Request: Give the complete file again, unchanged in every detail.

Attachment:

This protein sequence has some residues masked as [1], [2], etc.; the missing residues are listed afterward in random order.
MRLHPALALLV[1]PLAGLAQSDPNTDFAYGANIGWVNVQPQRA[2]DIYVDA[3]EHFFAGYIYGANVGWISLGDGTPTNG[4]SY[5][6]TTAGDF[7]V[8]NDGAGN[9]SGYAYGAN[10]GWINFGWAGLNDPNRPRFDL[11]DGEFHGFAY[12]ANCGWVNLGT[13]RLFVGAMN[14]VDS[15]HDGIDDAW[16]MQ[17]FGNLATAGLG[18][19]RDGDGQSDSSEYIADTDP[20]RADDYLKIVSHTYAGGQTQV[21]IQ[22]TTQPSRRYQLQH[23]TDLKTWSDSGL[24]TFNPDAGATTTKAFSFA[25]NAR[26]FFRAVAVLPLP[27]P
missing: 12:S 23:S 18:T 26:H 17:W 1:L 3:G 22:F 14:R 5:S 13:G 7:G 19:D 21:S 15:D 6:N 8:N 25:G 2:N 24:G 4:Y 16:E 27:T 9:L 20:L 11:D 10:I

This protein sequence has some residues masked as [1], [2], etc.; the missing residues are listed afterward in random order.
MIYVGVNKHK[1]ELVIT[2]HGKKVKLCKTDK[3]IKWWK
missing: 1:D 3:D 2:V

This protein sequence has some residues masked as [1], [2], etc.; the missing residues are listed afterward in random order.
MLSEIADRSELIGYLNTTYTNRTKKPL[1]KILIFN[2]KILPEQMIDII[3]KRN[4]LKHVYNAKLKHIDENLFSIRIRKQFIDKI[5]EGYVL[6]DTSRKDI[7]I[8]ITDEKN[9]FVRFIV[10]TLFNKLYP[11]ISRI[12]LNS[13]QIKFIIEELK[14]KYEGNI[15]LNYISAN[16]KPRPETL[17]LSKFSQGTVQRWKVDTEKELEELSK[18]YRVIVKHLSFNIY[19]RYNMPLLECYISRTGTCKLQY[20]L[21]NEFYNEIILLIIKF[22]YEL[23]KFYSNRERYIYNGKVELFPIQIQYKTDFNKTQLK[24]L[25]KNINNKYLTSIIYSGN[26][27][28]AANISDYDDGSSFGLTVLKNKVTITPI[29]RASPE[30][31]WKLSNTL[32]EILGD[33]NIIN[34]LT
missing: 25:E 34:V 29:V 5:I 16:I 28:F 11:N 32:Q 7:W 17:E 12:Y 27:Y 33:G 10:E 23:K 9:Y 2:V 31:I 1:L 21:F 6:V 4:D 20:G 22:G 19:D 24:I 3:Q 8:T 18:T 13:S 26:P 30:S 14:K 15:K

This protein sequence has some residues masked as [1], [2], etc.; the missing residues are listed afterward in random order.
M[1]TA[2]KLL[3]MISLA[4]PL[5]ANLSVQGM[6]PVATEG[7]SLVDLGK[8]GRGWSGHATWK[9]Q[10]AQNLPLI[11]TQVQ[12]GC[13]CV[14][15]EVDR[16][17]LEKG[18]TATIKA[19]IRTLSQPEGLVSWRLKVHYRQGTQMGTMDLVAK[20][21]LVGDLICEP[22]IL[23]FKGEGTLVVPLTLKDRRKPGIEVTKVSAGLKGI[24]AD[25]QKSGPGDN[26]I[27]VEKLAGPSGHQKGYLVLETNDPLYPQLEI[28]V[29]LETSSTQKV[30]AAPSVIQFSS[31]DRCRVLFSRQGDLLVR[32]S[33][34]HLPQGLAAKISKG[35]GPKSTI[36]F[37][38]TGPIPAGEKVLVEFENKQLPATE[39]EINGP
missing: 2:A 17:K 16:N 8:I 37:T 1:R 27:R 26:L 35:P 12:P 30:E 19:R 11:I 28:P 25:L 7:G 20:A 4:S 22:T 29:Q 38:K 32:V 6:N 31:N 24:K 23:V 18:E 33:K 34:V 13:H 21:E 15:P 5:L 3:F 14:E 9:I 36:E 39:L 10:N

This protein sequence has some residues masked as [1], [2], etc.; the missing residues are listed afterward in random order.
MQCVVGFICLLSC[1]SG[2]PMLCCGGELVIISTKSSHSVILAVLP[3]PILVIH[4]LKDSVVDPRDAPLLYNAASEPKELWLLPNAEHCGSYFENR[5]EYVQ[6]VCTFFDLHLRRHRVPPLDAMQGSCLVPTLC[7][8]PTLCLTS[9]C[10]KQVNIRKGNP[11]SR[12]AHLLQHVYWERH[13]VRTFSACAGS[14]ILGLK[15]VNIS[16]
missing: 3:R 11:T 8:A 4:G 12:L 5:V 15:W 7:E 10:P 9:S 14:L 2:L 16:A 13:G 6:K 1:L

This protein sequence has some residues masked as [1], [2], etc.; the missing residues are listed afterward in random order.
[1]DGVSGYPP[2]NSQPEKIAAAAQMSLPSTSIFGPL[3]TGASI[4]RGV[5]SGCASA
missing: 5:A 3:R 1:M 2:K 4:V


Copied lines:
This protein sequence has some residues masked as [1], [2], etc.; the missing residues are listed afterward in random order.
MRLHPALALLV[1]PLAGLAQSDPNTDFAYGANIGWVNVQPQRA[2]DIYVDA[3]EHFFAGYIYGANVGWISLGDGTPTNG[4]SY[5][6]TTAGDF[7]V[8]NDGAGN[9]SGYAYGAN[10]GWINFGWAGLNDPNRPRFDL[11]DGEFHGFAY[12]ANCGWVNLGT[13]RLFVGAMN[14]VDS[15]HDGIDDAW[16]MQ[17]FGNLATAGLG[18][19]RDGDGQSDSSEYIADTDP[20]RADDYLKIVSHTYAGGQTQV[21]IQ[22]TTQPSRRYQLQH[23]TDLKTWSDSGL[24]TFNPDAGATTTKAFSFA[25]NAR[26]FFRAVAVLPLP[27]P
missing: 12:S 23:S 18:T 26:H 17:W 1:L 3:G 22:F 14:R 5:S 13:G 7:G 19:D 21:S 15:D 6:N 8:N 25:G 2:N 24:G 4:Y 16:E 27:T 9:L 20:L 11:D 10:I

This protein sequence has some residues masked as [1], [2], etc.; the missing residues are listed afterward in random order.
MIYVGVNKHK[1]ELVIT[2]HGKKVKLCKTDK[3]IKWWK
missing: 1:D 3:D 2:V

This protein sequence has some residues masked as [1], [2], etc.; the missing residues are listed afterward in random order.
MLSEIADRSELIGYLNTTYTNRTKKPL[1]KILIFN[2]KILPEQMIDII[3]KRN[4]LKHVYNAKLKHIDENLFSIRIRKQFIDKI[5]EGYVL[6]DTSRKDI[7]I[8]ITDEKN[9]FVRFIV[10]TLFNKLYP[11]ISRI[12]LNS[13]QIKFIIEELK[14]KYEGNI[15]LNYISAN[16]KPRPETL[17]LSKFSQGTVQRWKVDTEKELEELSK[18]YRVIVKHLSFNIY[19]RYNMPLLECYISRTGTCKLQY[20]L[21]NEFYNEIILLIIKF[22]YEL[23]KFYSNRERYIYNGKVELFPIQIQYKTDFNKTQLK[24]L[25]KNINNKYLTSIIYSGN[26][27][28]AANISDYDDGSSFGLTVLKNKVTITPI[29]RASPE[30][31]WKLSNTL[32]EILGD[33]NIIN[34]LT
missing: 25:E 34:V 29:V 5:I 16:I 28:F 11:N 32:Q 7:W 17:E 12:Y 27:Y 33:G 10:E 23:K 9:Y 2:V 31:I 1:L 21:F 6:V 4:D 20:G 22:G 19:D 24:I 3:Q 8:T 18:T 13:S 26:P 30:S 14:K 15:K

This protein sequence has some residues masked as [1], [2], etc.; the missing residues are listed afterward in random order.
M[1]TA[2]KLL[3]MISLA[4]PL[5]ANLSVQGM[6]PVATEG[7]SLVDLGK[8]GRGWSGHATWK[9]Q[10]AQNLPLI[11]TQVQ[12]GC[13]CV[14][15]EVDR[16][17]LEKG[18]TATIKA[19]IRTLSQPEGLVSWRLKVHYRQGTQMGTMDLVAK[20][21]LVGDLICEP[22]IL[23]FKGEGTLVVPLTLKDRRKPGIEVTKVSAGLKGI[24]AD[25]QKSGPGDN[26]I[27]VEKLAGPSGHQKGYLVLETNDPLYPQLEI[28]V[29]LETSSTQKV[30]AAPSVIQFSS[31]DRCRVLFSRQGDLLVR[32]S[33][34]HLPQGLAAKISKG[35]GPKSTI[36]F[37][38]TGPIPAGEKVLVEFENKQLPATE[39]EINGP
missing: 2:A 17:K 16:N 8:I 37:T 1:R 27:R 26:L 35:P 12:P 30:E 19:R 11:I 28:P 25:L 7:G 20:A 4:S 22:T 29:Q 38:K 32:V 6:N 31:N 24:K 23:V 18:E 33:K 34:V 13:H 21:E 15:P 5:L 3:F 14:E 9:I 36:E 39:L 10:N

This protein sequence has some residues masked as [1], [2], etc.; the missing residues are listed afterward in random order.
MQCVVGFICLLSC[1]SG[2]PMLCCGGELVIISTKSSHSVILAVLP[3]PILVIH[4]LKDSVVDPRDAPLLYNAASEPKELWLLPNAEHCGSYFENR[5]EYVQ[6]VCTFFDLHLRRHRVPPLDAMQGSCLVPTLC[7][8]PTLCLTS[9]C[10]KQVNIRKGNP[11]SR[12]AHLLQHVYWERH[13]VRTFSACAGS[14]ILGLK[15]VNIS[16]
missing: 3:R 11:T 8:A 4:G 12:L 5:V 15:W 7:E 10:P 9:S 14:L 2:L 16:A 13:G 6:K 1:L

This protein sequence has some residues masked as [1], [2], etc.; the missing residues are listed afterward in random order.
[1]DGVSGYPP[2]NSQPEKIAAAAQMSLPSTSIFGPL[3]TGASI[4]RGV[5]SGCASA
missing: 5:A 3:R 1:M 2:K 4:V